Description + function
Although elevating an entire house is a feasible strategy for single-family homes in flood-prone areas, it is generally not practical for multifamily buildings.
By eliminating living spaces and mechanical systems below the BFE and incorporating wet floodproofing measures (See Strategy: Wet Floodproofing), buildings may become eligible for lower insurance rates.
For new construction, a building even a few feet above grade may be able to withstand significant flooding, but this is often not a practical retrofit strategy for multifamily buildings.
Strategy into action
Convert floors below the DFE to parking, storage or entryways. Ensure equipment in these areas is portable and can be moved to safety before anticipated flooding. In addition:
- Calculate the financial loss that will be incurred if living space is reduced. Many affordable housing financing programs restrict conversion of living space to non-residential use.
- Some municipalities allow the addition of residential space on top of the building to offset units lost below the BFE.
- Ensure there are exits and access above the DFE for those with disabilities.
Filling in the basement will reduce the hydrostatic pressure on the building. This will place enormous stress on party walls of adjoining buildings, so this effort must be coordinated with neighbors a structural engineer. If all buildings on a block share common foundation walls, the entire block will have to be filled evenly at the same time.
Repurposing the first floor of a building for commercial use will permit dry floodproofing measures that are not recommended for all-residential buildings.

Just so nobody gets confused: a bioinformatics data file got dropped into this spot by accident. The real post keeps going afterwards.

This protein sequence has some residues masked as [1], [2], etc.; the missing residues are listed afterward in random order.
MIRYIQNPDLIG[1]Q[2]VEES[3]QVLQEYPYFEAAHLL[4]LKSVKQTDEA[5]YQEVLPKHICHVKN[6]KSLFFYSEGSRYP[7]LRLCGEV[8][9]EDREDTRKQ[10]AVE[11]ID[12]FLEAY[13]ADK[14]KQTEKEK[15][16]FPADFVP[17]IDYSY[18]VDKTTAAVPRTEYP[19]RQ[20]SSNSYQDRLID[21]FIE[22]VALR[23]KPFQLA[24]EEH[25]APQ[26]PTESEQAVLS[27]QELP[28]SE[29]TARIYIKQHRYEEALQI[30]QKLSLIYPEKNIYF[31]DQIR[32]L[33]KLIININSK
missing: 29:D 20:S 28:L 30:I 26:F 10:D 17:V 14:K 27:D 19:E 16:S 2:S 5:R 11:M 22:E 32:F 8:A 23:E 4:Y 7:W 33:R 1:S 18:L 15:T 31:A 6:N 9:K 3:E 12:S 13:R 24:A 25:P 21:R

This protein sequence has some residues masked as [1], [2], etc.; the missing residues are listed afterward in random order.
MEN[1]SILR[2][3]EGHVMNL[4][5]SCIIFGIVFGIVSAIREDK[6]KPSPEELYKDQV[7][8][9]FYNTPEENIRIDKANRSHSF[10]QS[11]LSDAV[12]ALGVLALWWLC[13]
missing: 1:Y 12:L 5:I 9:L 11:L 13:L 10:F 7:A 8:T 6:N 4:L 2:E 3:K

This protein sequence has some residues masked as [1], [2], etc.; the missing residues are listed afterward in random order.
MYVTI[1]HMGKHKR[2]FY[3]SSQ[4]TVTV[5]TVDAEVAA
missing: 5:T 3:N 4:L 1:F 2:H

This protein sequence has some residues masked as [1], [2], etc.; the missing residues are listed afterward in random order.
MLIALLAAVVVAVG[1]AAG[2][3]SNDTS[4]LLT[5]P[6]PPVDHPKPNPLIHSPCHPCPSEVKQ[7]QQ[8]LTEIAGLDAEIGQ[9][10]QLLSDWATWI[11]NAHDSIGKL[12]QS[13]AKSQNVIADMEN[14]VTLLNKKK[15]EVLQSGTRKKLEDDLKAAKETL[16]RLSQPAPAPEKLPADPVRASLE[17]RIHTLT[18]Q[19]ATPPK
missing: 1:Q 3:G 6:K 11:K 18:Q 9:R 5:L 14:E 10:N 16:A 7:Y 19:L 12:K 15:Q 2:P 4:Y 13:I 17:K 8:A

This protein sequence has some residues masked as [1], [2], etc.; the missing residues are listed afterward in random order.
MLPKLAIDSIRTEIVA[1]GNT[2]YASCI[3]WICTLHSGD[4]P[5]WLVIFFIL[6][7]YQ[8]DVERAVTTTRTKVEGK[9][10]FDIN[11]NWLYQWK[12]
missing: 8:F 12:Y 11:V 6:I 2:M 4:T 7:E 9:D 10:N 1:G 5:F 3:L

Operations + maintenance
Before a storm, move portable equipment out of areas below the DFE. Ask users of space on the first floor to move their belongings. If first floor and underground garages are susceptible to flooding, ensure that residents move their vehicles.
- Engineering Principles and Practices for Retrofitting Flood-Prone Residential Structures, FEMA, P-259, January 2012. www.fema.gov/media-library-data/20130726-1506-20490-2593/fema259_complete_rev.pdf
- Above the Flood: Elevating your Floodprone House, FEMA. www.fema.gov/es/media-library/assets/documents/725
- FEMA Homeowner’s Guide to Retrofitting, Chapter 5: Elevating your House. www.fema.gov/es/media-library/assets/documents/480
- Designing for Flood Risk, NYC Planning. www.nyc.gov/html/dcp/pdf/sustainable_communities/designing_flood_risk.pdf
- Retrofitting Buildings for Flood Risk, NYC Planning. www.nyc.gov/html/dcp/pdf/retrofitting/retrofitting_complete_online.pdf
Case StudyElevated Housing Development
The Carolina and Connecticut Crescent developments in Atlantic City, NJ are two new affordable housing complexes constructed by Community Investment Strategies, a leading NJ-based affordable housing developer. Located in the the AE flood zone, were rebuilt after Sandy to be resilient to future flood damage.
Residential areas were elevated 8 ft. above grade, raising them 2 to 3 ft. above the BFE. Wheelchair lifts were added to first-floor units to make them ADA-compliant. All areas below the BFE use wet floodproofing strategies including flood vents, reinforced foundations and waterproof construction materials.
Funds for the project were provided through a Community Development Block Grant, Disaster Recovery (CDBG-DR).